Aristotle's Powers and Responsibility for Nature
MetadataShow full item record
This book brings ancient and modern concepts together to re-assess how to understand the natural world and human obligations to it. It traces the idea of an indwelling, or immanent, motive force within individual organisms back through contemporary thinkers to Spinoza, Hobbes, Descartes, Aquinas, Cicero and, ultimately, to Aristotle. It then asks where value comes from and whether value resides in wholes, such as organisms, or in collections or kinds, such as species or in communities and ecosystems before concluding that value resides originally in each living organism because each is an end-in-itself. Value in such things as communities and ecosystems supervenes on this individual value. To understand that a unique value exists in each living thing, we need to address the question of what it means to be alive. This book provides an answer based in biological phenomenology and the related concept of bio-semiosis. In doing so it identifies three forms of value that hu-mans need to take into account when determining their actions: semiotic niche value; onto-logical niche value (a value correlated with the complexity of an organism); and ecological niche value. If each of these forms of value is taken into account, humans can make better-informed judgements as to how they should treat living things, but, ultimately humans need to acknowledge they have a responsibility to ensure the wellbeing of each organism simply because each is living and has unique value.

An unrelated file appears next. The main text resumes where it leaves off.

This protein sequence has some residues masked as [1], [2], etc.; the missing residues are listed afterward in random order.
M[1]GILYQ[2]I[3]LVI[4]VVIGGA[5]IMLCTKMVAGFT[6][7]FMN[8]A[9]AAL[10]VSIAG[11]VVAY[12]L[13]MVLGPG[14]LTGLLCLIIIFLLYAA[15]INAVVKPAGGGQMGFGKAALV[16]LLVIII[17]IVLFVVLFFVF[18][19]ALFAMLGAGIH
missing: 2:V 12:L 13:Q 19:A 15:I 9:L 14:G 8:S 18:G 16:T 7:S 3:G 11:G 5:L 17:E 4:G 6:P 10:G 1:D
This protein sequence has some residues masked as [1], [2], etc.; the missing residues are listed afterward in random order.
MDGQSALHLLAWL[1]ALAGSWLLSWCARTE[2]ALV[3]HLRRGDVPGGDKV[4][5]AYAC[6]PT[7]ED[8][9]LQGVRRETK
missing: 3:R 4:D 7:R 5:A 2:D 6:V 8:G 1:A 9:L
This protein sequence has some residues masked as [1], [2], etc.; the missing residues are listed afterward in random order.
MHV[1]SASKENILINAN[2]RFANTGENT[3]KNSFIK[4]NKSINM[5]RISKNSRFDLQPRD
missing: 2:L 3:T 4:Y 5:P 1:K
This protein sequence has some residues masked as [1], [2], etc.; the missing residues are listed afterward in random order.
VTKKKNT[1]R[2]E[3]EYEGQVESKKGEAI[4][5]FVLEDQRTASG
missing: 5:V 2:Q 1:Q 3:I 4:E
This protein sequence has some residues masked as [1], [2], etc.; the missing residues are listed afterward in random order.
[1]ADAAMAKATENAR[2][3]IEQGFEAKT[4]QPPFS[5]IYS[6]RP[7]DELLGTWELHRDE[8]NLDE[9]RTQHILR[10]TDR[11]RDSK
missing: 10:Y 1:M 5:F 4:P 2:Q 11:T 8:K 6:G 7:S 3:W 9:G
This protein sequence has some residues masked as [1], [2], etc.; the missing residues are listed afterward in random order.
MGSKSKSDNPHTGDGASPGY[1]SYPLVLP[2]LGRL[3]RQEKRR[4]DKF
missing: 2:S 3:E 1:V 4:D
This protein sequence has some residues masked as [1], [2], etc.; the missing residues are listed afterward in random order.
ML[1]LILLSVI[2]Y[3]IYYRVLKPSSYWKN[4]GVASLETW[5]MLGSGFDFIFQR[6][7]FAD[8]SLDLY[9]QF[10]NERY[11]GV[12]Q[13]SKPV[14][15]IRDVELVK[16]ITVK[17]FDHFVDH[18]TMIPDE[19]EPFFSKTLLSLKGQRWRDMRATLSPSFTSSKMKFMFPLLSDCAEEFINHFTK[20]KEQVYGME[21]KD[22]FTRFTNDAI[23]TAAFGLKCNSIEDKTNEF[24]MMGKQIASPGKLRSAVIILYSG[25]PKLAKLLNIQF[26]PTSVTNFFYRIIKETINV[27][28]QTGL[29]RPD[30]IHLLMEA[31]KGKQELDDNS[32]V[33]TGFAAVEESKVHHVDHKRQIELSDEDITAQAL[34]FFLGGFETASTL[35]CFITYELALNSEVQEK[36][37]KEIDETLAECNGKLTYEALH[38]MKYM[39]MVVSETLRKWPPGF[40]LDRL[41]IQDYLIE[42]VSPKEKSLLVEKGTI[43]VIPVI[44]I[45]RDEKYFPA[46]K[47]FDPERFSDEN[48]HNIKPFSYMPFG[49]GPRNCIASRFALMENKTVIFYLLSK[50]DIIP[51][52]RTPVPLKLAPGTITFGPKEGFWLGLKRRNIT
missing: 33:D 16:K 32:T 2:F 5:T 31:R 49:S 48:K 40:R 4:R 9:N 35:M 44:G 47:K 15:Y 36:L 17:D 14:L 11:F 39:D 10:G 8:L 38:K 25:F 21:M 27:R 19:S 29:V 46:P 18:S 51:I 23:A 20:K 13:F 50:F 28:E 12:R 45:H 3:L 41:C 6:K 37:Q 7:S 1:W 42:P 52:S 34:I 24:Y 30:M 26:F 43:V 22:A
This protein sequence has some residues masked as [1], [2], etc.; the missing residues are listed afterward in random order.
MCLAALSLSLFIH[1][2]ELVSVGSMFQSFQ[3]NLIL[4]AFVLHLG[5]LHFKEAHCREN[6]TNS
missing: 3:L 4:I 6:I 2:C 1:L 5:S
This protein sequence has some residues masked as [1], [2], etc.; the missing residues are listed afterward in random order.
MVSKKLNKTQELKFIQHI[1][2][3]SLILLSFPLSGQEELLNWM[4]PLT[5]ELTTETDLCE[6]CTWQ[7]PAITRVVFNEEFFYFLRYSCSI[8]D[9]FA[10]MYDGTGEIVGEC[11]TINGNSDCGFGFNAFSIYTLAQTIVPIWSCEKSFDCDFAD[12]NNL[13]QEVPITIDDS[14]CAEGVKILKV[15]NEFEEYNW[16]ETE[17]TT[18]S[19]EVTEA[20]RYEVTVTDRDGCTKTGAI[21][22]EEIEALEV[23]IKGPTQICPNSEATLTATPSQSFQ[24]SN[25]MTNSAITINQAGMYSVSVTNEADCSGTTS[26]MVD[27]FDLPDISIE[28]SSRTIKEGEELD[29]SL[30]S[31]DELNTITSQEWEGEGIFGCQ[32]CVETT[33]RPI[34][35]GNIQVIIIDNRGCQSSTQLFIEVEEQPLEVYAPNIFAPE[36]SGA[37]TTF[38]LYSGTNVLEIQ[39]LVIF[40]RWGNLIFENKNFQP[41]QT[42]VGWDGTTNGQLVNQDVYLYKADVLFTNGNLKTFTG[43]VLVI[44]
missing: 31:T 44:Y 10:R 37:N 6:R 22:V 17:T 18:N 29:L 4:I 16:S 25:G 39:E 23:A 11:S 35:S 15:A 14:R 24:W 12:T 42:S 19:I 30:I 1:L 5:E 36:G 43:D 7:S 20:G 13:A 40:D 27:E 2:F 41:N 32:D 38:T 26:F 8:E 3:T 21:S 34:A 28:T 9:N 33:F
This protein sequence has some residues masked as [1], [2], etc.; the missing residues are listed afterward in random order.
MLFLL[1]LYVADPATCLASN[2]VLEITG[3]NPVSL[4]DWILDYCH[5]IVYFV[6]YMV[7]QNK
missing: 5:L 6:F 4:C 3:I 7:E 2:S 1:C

Showing items related by title, author, creator and subject.
Modelling the co-occurence of Streptococcus pneumoniae with other bacterial and viral pathogens in the upper respiratory tractJacoby, P.; Watson, K.; Bowman, J.; Taylor, A.; Riley, T.; Smith, D.; Lehmann, Deborah (2007)Go to ScienceDirect® Home Skip Main Navigation Links Brought to you by: The University of Western Australia Library Login: + Register Athens/Institution Login Not Registered? - User Name: Password: ...
Millett, Stephan (2011)This paper sets out an ethic of responsibility for nature based on Aristotelian biological teleology and the paired notions of bio-phenomenology and biosemiosis. This ethic applies to all living things, including humans. ...
Size exclusion chromatography as a tool for natural organic matter characterisation in drinking water treatmentAllpike, Bradley (2008)Natural organic matter (NOM), ubiquitous in natural water sources, is generated by biogeochemical processes in both the water body and in the surrounding watershed, as well as from the contribution of organic compounds ...